By: Bill Wednieski
There are many reasons candidates look for new roles and it is no secret that gainfully employed candidates are more attractive to potential employers. It may not be fair but it is simply human nature to want what you can’t have.
What is a passive candidate?
A passive candidate is an employed person that is not actively looking for a job but will listen or consider other opportunities. Essentially, the candidate listens to a recruiter’s pitch or reviews a job post to gauge whether the new opportunity is better than their current role. It helps if passive candidates have skills that are in high demand, have achieved success, work in high growth industries, or have a career background that fits. Recruiters love passive candidates because the chances of a placement and earning a fee go up exponentially. Employers love passive candidates because a lot of risk is alleviated if the candidate is currently working and achieving tangible results now.
What is a pocket listing?
In many previous blogs,I have mentioned my mom and that she was a damn good realtor. As a child, I ran all over town in my mom’s car and had to listen to “boring” work conversations about stuff I wasn’t interested in at 8 or 9 years old. I specifically remember that she used to get real excited about something called a “pocket listing.” Now, I know that this occurs when there are more homes for sale than there are buyers. The pocket listing worked when she had a seller with a high quality home that they wished to sell. Typically, her relationship to the seller was exclusive and she would often suggest waiting on publicly listing the home. Instead, she would share this listing with her own buyers and competent office colleagues. The message was simple – buyers had first dibs but had to move quickly if they wanted to purchase the off-market home before the rest of the world found out about it. A notable side benefit was that pocket listings also helped my mom double check the seller was asking the right price.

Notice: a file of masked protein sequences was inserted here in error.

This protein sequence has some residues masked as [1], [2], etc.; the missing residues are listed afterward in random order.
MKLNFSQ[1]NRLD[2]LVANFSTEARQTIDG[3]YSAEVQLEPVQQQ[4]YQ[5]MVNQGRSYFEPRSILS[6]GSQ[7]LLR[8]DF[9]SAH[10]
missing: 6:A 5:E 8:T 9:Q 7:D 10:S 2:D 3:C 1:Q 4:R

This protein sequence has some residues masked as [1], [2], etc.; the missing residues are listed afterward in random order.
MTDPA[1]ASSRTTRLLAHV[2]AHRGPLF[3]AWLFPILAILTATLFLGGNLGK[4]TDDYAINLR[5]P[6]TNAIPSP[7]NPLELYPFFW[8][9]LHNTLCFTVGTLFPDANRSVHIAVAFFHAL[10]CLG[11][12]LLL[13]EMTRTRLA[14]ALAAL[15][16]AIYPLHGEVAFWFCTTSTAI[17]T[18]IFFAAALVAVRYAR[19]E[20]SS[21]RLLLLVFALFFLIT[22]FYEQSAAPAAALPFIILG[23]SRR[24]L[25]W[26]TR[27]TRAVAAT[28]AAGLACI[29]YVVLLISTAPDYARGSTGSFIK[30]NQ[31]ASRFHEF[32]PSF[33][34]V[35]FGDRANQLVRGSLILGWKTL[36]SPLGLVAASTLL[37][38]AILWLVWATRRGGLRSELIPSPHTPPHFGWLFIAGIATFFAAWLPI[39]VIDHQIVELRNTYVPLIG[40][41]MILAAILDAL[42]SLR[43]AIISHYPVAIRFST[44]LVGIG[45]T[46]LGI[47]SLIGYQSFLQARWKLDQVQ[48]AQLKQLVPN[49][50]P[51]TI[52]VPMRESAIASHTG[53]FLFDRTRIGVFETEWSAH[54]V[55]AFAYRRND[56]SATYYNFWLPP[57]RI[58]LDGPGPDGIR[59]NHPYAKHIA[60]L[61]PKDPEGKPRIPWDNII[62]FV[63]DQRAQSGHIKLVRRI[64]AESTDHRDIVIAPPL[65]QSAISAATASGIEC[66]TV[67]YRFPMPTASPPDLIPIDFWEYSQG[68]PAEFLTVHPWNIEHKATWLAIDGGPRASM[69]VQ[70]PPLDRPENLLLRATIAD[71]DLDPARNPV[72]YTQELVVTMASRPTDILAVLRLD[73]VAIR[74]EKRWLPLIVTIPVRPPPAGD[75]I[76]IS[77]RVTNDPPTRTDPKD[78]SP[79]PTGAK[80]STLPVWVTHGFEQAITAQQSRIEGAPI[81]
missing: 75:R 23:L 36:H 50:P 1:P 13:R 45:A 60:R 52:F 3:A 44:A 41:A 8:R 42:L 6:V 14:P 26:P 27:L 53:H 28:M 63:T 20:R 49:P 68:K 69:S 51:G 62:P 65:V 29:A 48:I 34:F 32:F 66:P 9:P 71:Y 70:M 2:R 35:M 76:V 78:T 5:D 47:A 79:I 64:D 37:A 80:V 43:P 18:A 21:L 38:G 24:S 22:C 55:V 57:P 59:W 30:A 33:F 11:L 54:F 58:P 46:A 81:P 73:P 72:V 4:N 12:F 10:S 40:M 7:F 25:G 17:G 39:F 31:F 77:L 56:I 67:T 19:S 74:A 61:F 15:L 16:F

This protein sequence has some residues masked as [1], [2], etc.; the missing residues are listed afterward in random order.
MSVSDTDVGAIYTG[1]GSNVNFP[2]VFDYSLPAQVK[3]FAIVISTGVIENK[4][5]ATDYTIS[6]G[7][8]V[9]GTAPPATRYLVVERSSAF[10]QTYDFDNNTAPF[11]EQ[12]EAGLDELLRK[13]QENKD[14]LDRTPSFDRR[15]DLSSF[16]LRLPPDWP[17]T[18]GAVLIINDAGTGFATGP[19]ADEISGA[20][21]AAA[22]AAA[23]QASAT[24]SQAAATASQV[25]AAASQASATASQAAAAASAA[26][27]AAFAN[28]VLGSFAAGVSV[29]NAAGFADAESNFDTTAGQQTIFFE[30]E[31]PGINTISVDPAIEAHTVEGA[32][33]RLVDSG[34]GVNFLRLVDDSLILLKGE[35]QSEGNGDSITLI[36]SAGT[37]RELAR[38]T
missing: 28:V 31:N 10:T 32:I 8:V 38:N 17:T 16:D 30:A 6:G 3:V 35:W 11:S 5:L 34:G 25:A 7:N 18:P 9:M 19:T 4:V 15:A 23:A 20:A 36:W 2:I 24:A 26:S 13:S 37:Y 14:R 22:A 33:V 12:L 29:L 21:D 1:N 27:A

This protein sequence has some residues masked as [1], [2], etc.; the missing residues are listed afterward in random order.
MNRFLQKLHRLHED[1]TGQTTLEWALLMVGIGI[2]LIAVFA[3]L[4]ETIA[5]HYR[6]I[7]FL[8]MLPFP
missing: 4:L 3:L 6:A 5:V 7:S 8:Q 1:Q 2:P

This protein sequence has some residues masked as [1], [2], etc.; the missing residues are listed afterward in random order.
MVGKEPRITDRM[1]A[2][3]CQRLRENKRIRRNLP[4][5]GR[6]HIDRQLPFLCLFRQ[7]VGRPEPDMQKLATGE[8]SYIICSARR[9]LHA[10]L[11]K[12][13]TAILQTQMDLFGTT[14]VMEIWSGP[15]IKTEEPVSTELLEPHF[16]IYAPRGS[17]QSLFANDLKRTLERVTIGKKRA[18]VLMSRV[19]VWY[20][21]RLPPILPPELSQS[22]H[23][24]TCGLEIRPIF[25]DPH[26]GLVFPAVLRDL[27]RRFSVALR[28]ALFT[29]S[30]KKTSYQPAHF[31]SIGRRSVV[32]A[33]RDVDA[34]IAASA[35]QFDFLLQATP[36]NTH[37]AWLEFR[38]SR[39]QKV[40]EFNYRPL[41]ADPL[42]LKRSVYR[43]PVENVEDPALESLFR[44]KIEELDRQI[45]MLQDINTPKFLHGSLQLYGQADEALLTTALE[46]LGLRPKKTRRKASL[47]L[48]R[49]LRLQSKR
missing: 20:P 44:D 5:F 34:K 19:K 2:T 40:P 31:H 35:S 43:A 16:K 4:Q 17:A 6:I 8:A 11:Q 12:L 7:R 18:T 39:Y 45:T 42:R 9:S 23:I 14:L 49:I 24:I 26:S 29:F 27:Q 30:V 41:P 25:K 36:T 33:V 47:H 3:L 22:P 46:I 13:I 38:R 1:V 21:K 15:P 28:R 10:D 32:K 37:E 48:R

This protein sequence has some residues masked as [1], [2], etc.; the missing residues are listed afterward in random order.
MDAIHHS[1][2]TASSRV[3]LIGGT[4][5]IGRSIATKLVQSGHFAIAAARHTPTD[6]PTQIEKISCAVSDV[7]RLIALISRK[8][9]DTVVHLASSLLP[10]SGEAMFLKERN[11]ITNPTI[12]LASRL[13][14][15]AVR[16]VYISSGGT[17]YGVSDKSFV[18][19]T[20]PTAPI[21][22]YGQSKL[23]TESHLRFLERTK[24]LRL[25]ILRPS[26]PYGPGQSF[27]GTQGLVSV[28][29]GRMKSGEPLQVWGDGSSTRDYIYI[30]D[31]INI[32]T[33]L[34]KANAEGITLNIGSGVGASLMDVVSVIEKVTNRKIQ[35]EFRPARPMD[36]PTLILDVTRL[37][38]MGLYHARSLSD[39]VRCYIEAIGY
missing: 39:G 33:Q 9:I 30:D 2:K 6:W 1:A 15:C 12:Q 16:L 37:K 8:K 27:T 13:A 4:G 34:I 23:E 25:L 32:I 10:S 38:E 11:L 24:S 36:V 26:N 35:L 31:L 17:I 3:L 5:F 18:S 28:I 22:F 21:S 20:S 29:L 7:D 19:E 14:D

It goes both ways
Our best and repeat clients have trust in us. If we find an incredible candidate, then we make phone calls within our executive network to share our “pocket candidates.” Sometimes there is a need and sometimes there is not. Some CEOs and executives have a best available mentality or top grading philosophy. For some added context, Top grading is when companies identify and cull their bottom 20% performers. Our approach is a much cleaner process, the recruiter describes what the candidate is looking for including compensation and the executive or hiring manager can decide if they are willing to pay to attract the pocket candidate. While at the same time the executive gets a feel for the market by taking the recruiter’s call.
The candidate benefit is substantial, even if there is no new role. First, the candidate gets a feel for the market and whether their target position is in high demand right now. Second, a solid recruiter will give candidates an understanding of reasonable compensation. Third, candidates can share timing and urgency for making a move. Sometimes a candidate may need to wait on stock options vesting down the road or there is a transaction on the horizon for their current employer to sell. Most importantly, the candidate gains comfort and peace of mind when they talk with a subject matter expert.
So, what does this all mean?
It’s important for candidates to have recruiters in their network. Though it’s better to have established relationships with recruiters when you’re gainfully employed rather than introducing yourself when you’re out of work or in full blown search mode. As for employers and hiring managers, make sure to speak with recruiters to stay up-to-date on current hiring trends and compensation ranges. Pick up the phone,spend 10-15 minutes having dialogue – it benefits all parties.